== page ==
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What can live without sunlight?
Question Date: 2019-08-29
Answer 1:

Good question Laniyah! There are a number of life forms that have adapted to living in underground caves that have no light! For example, I research a species of fish, Astyanax mexicanus, that is found in underground limestone caves in Mexico. This fish evolved from river-dwelling fish that washed into caves. After around 200,000 generations in the absence of light, the fish have lost their eyes and pigment while at the same time gaining adaptations that allow them to survive in the harsh cave environment. Since there is no light, plants cannot live in the cave, meaning that there is not much to eat. The cave fish have adaptations that allow them to survive long periods with no food at all! They binge eat during the rainy season when floods wash dead material into the cave. Here is a link to a picture of the eyeless/pigmentless cavefish and their river-dwelling cousins.

Blind cavefish

Answer 2:

Energy, oxygen, temperature.

Sunlight influences life through both fairly direct and indirect means. A direct influence is by providing energy which plants and phytoplankton use (through photosynthesis ) to produce molecules which feed themselves. Moving up through the food chain, the sun also provides energy indirectly to most organisms on Earth because nearly all eat plants, or eat which eats those organisms, and so on.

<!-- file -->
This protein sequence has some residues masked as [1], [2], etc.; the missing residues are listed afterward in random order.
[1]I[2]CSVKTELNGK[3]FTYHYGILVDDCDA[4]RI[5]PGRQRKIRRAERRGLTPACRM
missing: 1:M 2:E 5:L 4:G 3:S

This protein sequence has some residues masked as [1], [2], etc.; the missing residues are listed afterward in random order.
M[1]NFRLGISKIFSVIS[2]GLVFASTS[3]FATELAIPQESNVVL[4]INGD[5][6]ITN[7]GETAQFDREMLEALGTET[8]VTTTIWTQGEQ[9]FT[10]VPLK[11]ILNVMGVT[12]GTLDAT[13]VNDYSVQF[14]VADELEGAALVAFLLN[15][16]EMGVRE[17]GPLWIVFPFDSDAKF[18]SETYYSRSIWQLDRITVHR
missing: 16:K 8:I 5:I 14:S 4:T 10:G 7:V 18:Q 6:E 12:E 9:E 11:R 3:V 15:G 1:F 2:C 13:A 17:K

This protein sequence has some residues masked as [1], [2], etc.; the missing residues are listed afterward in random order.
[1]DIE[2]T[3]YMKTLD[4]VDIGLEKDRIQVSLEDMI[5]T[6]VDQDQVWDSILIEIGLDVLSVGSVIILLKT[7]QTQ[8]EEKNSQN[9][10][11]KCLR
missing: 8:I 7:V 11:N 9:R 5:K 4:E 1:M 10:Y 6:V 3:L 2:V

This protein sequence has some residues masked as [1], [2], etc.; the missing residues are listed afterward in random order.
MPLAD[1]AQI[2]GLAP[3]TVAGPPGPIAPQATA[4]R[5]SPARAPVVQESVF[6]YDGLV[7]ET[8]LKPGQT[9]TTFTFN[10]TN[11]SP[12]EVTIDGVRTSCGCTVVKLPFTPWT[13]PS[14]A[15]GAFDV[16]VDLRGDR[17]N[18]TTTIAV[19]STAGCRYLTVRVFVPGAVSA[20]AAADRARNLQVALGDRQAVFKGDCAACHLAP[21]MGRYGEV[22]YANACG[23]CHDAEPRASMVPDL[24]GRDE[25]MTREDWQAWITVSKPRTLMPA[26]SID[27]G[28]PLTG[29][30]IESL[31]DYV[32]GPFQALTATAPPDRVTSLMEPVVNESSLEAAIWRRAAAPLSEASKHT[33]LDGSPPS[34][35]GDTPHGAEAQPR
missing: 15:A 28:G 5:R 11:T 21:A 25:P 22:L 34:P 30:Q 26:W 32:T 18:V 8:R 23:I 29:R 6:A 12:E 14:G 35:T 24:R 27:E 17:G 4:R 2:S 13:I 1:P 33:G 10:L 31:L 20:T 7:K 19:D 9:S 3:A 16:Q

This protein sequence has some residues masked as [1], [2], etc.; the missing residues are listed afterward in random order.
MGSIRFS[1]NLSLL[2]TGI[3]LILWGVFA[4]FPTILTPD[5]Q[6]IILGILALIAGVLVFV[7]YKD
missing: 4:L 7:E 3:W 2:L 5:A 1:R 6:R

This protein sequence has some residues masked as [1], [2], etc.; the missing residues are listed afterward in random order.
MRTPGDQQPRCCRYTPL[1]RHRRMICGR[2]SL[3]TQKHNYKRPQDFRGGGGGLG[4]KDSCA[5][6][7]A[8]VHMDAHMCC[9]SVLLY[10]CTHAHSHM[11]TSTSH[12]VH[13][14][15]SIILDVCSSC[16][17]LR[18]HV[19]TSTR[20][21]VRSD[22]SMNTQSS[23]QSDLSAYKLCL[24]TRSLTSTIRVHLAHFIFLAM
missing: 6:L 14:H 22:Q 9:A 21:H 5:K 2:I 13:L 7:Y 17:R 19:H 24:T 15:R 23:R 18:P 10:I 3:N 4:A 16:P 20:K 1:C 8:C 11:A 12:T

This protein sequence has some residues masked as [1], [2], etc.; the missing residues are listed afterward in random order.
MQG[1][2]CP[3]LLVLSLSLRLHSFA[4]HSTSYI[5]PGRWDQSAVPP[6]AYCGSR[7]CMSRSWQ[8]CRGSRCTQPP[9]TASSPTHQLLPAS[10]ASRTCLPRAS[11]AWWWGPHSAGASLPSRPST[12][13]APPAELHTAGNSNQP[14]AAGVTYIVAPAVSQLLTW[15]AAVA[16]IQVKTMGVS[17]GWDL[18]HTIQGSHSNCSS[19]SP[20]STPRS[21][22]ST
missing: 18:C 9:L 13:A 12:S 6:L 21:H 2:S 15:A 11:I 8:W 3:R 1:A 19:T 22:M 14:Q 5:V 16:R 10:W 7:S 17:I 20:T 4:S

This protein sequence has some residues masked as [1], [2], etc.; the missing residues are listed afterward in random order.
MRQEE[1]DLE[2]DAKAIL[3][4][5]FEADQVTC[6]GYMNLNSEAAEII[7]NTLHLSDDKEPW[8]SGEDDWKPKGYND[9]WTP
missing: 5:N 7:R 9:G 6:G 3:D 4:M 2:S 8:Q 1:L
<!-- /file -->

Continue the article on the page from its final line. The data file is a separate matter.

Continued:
There are, however, some organisms which use energy from other sources. In particular, the deep ocean has hydrothermal vents which support life without the need for sunlight. These jets of hot water from deep in Earth also contain various chemical and mineral compounds that certain bacteria can use in a process called chemosynthesis to produce food molecules. These bacteria replace sunlight-based plants as the bottom of the local food chain supporting other bacteria, tube worms, fish, and more. Thus, in the sense of living without the energy from the sun powering an organism, any which ultimately depend on chemicals from hydrothermal vents can live without sunlight.

But, as hinted above, there are less direct means by which the sun is vital to life. A side produce of photosynthesis is gaseous oxygen. This oxygen is used by the vast majority of organisms to break down food compounds, in the process of cellular respiration. Without the sun, and therefore without this oxygen, most life would not be able to survive. As before though, there are exceptions. Some single-celled organisms ( and at least 3 species that are multi-celled) are able to survive oxygen-free environments. These types of organisms are called anaerobes. Among these are some of the bacteria which live near the aforementioned hydrothermal vents. (Though the other organisms in those ecosystems do need oxygen and therefore would not be able to survive without the sun.)

Another, somewhat indirect, benefit to life of sunlight is heat. Without sunlight, Earth would be much colder. For example, parts of Pluto are as cold as -240°C (-400°F). Even farther out in space, the temperature drops to -270°C (-454°F). At these low temperatures, any liquid water would freeze.